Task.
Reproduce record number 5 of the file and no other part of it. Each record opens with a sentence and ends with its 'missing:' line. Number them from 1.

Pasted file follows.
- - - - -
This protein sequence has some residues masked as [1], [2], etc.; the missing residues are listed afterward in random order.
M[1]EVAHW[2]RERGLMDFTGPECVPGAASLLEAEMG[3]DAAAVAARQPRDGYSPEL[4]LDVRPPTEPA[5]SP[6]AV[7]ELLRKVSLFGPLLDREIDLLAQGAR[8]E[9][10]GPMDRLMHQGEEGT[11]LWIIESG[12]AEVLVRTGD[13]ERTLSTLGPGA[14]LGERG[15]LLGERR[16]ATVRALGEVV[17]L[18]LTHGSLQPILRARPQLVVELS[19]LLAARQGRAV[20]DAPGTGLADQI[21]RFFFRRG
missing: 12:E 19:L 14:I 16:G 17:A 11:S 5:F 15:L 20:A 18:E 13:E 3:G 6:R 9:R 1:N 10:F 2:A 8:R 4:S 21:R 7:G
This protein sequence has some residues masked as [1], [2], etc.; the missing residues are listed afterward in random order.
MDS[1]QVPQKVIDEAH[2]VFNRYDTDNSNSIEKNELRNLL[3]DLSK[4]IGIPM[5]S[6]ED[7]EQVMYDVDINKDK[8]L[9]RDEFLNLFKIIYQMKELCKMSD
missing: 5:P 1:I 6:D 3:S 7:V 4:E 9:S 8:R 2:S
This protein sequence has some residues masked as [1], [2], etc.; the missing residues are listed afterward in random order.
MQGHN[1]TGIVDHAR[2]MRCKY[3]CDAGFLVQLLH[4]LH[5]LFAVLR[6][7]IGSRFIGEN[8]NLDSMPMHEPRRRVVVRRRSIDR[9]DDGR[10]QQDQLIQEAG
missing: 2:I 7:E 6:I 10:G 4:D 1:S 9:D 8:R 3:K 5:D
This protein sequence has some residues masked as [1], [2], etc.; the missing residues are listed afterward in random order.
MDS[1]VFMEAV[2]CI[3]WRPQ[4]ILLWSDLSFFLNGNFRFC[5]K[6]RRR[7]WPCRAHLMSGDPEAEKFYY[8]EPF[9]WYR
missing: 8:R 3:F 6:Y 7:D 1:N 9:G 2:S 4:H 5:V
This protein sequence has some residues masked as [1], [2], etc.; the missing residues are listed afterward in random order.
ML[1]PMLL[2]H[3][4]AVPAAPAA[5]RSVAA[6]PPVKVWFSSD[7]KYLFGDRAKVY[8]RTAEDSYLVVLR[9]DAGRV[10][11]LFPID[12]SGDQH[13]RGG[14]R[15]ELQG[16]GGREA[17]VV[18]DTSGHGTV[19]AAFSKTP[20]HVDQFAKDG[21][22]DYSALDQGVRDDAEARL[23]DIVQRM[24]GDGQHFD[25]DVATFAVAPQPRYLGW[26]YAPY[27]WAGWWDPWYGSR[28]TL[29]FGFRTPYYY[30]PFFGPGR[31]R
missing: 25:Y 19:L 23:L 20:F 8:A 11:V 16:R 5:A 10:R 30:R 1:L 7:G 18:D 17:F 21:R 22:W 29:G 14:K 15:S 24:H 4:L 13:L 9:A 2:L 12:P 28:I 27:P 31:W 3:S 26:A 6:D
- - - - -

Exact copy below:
This protein sequence has some residues masked as [1], [2], etc.; the missing residues are listed afterward in random order.
ML[1]PMLL[2]H[3][4]AVPAAPAA[5]RSVAA[6]PPVKVWFSSD[7]KYLFGDRAKVY[8]RTAEDSYLVVLR[9]DAGRV[10][11]LFPID[12]SGDQH[13]RGG[14]R[15]ELQG[16]GGREA[17]VV[18]DTSGHGTV[19]AAFSKTP[20]HVDQFAKDG[21][22]DYSALDQGVRDDAEARL[23]DIVQRM[24]GDGQHFD[25]DVATFAVAPQPRYLGW[26]YAPY[27]WAGWWDPWYGSR[28]TL[29]FGFRTPYYY[30]PFFGPGR[31]R
missing: 25:Y 19:L 23:L 20:F 8:A 11:V 16:R 5:A 10:R 30:R 1:L 7:G 18:D 17:F 21:R 22:W 29:G 14:K 15:S 24:H 4:L 13:L 9:A 2:L 12:P 28:I 27:P 31:W 3:S 26:A 6:D